Massachusetts sees bipartisan push for internet privacy following President Trump’s signing of S.J.Res. 34
In response to the federal repeal of internet privacy rules, Massachusetts State Sen. Bill Tarr, a Republican, has submitted “An Act Ensuring Internet Security and Privacy” (SD. 2517) to his state’s Senate. The act would stop Internet service providers (ISPs) and telecoms from using or selling their customers’ data without express permission. Additionally, it would forbid ISPs from charging more if users do choose to opt out of data collection. The Massachusetts Senate’s internet security and privacy act is supported by some Democrats as well as the entire Massachusetts State Republican Caucus.
Tarr explained to the Boston Herald why the state needs to act to ensure internet privacy and security:
“Folks are engaged in communication on the internet without the expectation of their communication being up for sale.”
States step up to protect internet privacy
Like in Minnesota and to a lesser extent Montana, the cohesive action from Massachusetts politicians is a direct response to the federal actions regarding FCC online privacy rules as well as an indicator of the general internet privacy awakening. Individual states, like Minnesota, New York, Illinois, and Maryland are stepping up to bolster consumer privacy where Congress’s voting and President Trump’s signing of S.J. Res. 34 have failed us. Massachusetts State Sen. Tarr told the Boston Globe:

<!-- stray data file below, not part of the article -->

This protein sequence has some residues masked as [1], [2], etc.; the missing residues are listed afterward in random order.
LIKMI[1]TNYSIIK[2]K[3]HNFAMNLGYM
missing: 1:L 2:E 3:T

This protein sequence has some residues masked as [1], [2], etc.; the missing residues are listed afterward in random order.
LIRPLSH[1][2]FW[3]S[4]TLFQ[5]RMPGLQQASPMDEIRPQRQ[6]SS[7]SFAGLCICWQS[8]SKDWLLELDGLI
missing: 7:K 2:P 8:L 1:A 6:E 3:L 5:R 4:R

“The federal government has created a situation that threatens consumer privacy, and it needs to be addressed.”
Also in Massachusetts, Democrat State Representative Patricia Haddad has introduced HD. 3896 – “An act relative to internet privacy.” As long as one of these makes it through and is signed into law, Massachusetts will join the small ranks of states that have laws forbidding ISPs and telecoms from doing this. Nevada is an example of a state that had internet privacy laws forbidding ISPs and telecoms from profiting on your internet traffic in place already.
Online privacy remains a hot topic for states and also federally
Even though online privacy protections are gone at a federal level, that doesn’t mean that they didn’t go down without a vocal fight. Michael Capuano, a House Representative from the same state of Massachusetts, was very vocal in his opposition of S.J. Res. 34 as it was debated on the House floor last month. He passionately pleaded:
“What the heck are you thinking? What is in your mind? Why would you want to give out any of your information to a faceless corporation for the sole purpose of them them selling it?”
On the federal level, Congresswoman Rosen from Nevada has submitted a new bill called the Restoring American Privacy Act of 2017 that would reverse the repeal of FCC online privacy protections on a federal level. The bill has growing support but is unlikely to pass without gaining support from Republicans across the aisle.